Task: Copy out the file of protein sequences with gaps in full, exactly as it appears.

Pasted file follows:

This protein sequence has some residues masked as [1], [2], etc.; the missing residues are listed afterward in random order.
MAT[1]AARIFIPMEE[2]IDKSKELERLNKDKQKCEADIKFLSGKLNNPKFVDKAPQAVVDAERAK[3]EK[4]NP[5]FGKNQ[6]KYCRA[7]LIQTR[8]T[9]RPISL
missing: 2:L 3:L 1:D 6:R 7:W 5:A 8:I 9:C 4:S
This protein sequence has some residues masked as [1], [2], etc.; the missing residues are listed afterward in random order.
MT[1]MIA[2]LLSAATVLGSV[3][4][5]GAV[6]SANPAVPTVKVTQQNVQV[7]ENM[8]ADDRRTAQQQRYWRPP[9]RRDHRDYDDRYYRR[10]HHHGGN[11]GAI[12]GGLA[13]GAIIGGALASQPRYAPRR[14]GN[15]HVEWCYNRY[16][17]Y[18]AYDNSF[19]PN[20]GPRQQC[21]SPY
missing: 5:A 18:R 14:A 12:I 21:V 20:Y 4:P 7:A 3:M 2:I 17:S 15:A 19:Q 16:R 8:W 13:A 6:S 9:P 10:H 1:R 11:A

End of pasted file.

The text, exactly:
This protein sequence has some residues masked as [1], [2], etc.; the missing residues are listed afterward in random order.
MAT[1]AARIFIPMEE[2]IDKSKELERLNKDKQKCEADIKFLSGKLNNPKFVDKAPQAVVDAERAK[3]EK[4]NP[5]FGKNQ[6]KYCRA[7]LIQTR[8]T[9]RPISL
missing: 2:L 3:L 1:D 6:R 7:W 5:A 8:I 9:C 4:S
This protein sequence has some residues masked as [1], [2], etc.; the missing residues are listed afterward in random order.
MT[1]MIA[2]LLSAATVLGSV[3][4][5]GAV[6]SANPAVPTVKVTQQNVQV[7]ENM[8]ADDRRTAQQQRYWRPP[9]RRDHRDYDDRYYRR[10]HHHGGN[11]GAI[12]GGLA[13]GAIIGGALASQPRYAPRR[14]GN[15]HVEWCYNRY[16][17]Y[18]AYDNSF[19]PN[20]GPRQQC[21]SPY
missing: 5:A 18:R 14:A 12:I 21:V 20:Y 4:P 7:A 3:M 2:I 17:S 15:A 19:Q 16:R 8:W 13:A 6:S 9:P 10:H 1:R 11:A